I’m currently in the process of transferring to a new host for the site. This has become more hassle than I was led to believe, but this is my fault because a five-step process won’t work if you only complete four steps, apparently.
Anyway, please bear with me while this takes place. The site might disappear, or look funny, or not work with bookmarks, or any of a thousand other things. We’ll still be located at http://www.ramshacklethoughts.com
An abandoned excavation site.
A derelict space station.
A mysterious Device.
There’s so much I want to discuss about The Stanley Parable. That’s the kind of experience it is – you’ll sit and watch and play and think. Then you’ll want to grab someone else who has played it, shaking them vigorously while shouting “LET’S TALK ABOUT WHAT IT ALL MEANS!” and soon you’re both frothing at the mouth. Then you’ll rush off and recommend it to someone else who hasn’t played it and grab them. “PLAY THIS IT WILL MAKE YOU THINK ABOUT IMPORTANT STUFF!” you’ll yell, and they’ll reply “Why are you both so frothy?”
You can’t tell them why they need to play it though, because that would ruin the experience. That’s what I’m worried about here – I don’t want to ruin it for anyone. So I’ll just say this now:
My Opinion is that you should play The Stanley Parable. If you’ve ever thought about video-game design for more than five seconds, you will appreciate it. If you’ve never thought about video-game design, then it might be even more eye-opening for you. But that’s all I can safely say on the matter. I can’t promise that anything I say from now on won’t negatively affect your experience of the game.
When Stanley came to a set of links, he chose to ‘Continue Reading’…
A small jetty leads out into the dark waters. Tied to a mooring post, a rickety old boat bobs lazily in the calm waves, creaking in time with the undulations. An old man, weathered from years spent at sea, sits on deck enjoying a smoke and reminiscing on days gone by. The sound of footsteps on the jetty boards yanks him grudgingly from his memories, and he glances over the side to see who approaches.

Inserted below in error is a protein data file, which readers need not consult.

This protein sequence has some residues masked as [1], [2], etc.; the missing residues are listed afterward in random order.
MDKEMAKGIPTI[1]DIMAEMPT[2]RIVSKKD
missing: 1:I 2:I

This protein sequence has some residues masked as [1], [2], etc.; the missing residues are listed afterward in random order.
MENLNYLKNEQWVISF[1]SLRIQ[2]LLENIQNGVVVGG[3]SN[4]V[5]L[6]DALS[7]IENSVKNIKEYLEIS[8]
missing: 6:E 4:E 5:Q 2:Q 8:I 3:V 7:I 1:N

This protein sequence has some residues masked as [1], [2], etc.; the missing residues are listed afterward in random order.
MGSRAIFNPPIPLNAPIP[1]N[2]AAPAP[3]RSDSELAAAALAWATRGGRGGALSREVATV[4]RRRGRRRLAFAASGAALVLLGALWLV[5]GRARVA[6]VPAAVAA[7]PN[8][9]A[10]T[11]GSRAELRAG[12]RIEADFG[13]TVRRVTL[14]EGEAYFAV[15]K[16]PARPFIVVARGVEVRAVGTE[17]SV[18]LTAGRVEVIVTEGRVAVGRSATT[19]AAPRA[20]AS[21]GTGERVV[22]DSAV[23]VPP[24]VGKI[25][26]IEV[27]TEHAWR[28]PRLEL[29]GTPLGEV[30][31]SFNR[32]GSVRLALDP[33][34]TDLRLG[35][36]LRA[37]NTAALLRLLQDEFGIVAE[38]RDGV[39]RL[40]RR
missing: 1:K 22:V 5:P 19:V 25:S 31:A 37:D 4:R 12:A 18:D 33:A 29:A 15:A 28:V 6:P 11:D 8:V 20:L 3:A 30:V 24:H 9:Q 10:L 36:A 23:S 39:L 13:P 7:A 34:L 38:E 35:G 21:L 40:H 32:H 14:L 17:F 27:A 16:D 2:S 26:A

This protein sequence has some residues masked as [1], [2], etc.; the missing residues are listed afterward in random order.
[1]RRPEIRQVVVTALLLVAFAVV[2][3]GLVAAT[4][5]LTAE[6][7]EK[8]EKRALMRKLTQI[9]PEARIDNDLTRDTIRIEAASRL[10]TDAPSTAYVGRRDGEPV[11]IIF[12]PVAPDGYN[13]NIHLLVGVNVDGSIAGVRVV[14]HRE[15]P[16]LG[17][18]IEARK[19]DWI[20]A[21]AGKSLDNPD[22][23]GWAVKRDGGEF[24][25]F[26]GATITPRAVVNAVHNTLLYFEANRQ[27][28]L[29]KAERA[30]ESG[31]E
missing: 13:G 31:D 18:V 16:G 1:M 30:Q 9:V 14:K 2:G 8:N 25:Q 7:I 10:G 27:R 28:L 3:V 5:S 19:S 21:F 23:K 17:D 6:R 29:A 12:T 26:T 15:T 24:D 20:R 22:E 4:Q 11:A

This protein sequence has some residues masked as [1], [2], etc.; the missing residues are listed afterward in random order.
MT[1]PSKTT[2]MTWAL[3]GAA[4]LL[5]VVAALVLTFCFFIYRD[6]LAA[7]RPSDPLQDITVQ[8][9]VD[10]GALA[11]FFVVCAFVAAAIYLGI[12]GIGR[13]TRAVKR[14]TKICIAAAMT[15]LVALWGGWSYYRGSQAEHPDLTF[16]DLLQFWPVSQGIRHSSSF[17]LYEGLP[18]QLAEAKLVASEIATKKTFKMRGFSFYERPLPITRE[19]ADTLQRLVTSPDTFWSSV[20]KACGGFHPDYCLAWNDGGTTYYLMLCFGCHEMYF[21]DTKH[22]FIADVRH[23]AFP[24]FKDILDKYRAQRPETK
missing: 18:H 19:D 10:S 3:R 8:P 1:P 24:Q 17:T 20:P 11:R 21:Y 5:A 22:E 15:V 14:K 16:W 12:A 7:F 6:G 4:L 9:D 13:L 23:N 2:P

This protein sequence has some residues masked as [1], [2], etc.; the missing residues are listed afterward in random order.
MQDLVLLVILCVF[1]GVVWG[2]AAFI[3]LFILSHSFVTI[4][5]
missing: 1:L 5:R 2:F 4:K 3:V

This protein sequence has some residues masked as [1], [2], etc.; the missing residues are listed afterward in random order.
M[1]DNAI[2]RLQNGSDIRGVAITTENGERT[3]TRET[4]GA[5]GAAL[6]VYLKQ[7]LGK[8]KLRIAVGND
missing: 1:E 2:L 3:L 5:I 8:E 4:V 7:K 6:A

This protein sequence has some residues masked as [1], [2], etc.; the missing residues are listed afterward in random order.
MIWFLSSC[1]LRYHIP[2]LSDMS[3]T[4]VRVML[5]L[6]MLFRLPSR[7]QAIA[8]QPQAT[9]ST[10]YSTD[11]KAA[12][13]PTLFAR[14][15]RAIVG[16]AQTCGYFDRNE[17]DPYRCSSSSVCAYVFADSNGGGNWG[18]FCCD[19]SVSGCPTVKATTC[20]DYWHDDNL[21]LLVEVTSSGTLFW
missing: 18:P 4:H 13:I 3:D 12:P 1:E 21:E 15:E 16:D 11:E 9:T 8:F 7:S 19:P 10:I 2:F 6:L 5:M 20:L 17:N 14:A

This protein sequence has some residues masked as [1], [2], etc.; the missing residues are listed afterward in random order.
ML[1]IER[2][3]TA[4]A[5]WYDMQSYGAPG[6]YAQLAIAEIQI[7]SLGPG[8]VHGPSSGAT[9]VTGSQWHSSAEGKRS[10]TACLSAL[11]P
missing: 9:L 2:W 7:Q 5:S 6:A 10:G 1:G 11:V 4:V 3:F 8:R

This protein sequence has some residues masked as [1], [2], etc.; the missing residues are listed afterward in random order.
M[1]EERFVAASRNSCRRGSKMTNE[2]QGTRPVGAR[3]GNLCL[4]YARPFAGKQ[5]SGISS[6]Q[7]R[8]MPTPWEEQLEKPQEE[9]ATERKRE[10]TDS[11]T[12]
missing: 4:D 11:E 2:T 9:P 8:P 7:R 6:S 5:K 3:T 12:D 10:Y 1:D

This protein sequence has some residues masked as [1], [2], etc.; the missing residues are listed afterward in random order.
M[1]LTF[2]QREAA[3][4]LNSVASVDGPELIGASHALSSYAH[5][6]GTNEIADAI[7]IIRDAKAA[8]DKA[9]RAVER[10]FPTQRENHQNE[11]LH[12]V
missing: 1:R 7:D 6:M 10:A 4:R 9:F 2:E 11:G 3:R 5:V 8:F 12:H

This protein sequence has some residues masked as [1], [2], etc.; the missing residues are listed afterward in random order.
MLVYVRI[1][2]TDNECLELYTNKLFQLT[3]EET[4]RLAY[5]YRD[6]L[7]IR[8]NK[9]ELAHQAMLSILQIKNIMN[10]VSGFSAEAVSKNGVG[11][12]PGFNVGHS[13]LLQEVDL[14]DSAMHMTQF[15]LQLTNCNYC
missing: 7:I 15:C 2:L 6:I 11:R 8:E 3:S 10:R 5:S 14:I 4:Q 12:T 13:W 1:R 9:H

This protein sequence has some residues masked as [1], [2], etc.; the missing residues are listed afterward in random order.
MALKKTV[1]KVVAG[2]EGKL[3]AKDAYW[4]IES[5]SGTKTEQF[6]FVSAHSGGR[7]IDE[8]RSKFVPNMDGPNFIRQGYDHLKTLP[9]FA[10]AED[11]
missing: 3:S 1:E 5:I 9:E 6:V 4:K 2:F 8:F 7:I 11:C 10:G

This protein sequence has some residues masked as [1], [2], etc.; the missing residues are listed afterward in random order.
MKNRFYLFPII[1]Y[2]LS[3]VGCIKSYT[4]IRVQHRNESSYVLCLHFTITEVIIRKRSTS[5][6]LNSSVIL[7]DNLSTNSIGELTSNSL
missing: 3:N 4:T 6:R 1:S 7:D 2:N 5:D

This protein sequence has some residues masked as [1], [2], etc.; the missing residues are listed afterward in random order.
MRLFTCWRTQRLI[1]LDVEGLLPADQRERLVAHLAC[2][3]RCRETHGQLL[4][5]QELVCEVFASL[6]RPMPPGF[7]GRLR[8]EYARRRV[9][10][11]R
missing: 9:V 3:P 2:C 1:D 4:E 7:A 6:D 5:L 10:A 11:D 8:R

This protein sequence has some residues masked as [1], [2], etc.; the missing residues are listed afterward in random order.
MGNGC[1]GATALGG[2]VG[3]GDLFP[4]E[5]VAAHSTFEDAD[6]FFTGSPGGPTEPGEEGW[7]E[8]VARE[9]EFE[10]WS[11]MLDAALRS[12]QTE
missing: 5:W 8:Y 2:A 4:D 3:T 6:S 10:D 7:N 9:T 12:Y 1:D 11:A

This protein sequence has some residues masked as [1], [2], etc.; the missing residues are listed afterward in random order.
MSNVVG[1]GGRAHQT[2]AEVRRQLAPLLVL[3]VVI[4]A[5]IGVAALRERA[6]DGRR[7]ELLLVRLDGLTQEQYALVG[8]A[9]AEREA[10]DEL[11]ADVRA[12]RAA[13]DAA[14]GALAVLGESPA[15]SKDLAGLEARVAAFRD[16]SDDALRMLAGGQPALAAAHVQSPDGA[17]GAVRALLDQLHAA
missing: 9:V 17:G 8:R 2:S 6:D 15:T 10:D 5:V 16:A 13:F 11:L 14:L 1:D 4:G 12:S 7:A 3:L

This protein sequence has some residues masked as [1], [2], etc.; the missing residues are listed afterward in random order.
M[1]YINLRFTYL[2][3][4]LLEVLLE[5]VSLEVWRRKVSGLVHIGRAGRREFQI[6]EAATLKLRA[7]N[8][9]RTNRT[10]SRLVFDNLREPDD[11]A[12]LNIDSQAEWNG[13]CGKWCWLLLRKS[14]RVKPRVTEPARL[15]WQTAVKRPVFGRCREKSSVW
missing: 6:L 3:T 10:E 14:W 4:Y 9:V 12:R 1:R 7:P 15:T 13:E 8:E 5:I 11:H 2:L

Five individuals, strangers to each other and to the old man, walk towards the boat carrying suitcases and other assorted luggage. Their attire, tailored suits and pressed dresses, marks them as visitors. The rural isolation of this place seems to have cowed them, and they step lightly on the wooden causeway.
“Are ye lot lookin’ t’head out to the island? The group Dr. Brewer is expectin’?” he calls to them. Nervous nods and muttered confirmations meet his questions. “Alrighty then. Lets get those bags aboard, and I’ll get you lot off to the asylum as soon as I can.”
Out over the waters, storm clouds begin to broil.
My swallow-like craft flits between the towering mountains and ominous ruins. I dance between patches of sun and shadow, trying to outpace the coming night. I feel graceful and swift, free as the bird my craft so prettily imitates.
Then I lose focus for two seconds and smear myself all over the place.
Sighing, I pick the controller back up and try again, with a smile on my face.
As I ran naked up the side of a 60-story skyscraper, pursued by two aliens on hoverbikes, I started to wonder ‘am I actually enjoying myself here?’
When I reached the top and found more enemies waiting for me, these dressed as neon gorillas, I thought ‘surely there’s a point when all this ridiculousness becomes just too much?’
I picked up one of the gorilla-men with my telekinesis powers and bowled him into his friends, knocking them off the roof. As I did this, I mused ‘MWAHAHA FEAR MY GOD-POWERS, PUNY MORTALS!’
Long story short, Saints Row IV might be the most fun I’ve had in ages. All it requires is for you to turn your brain off.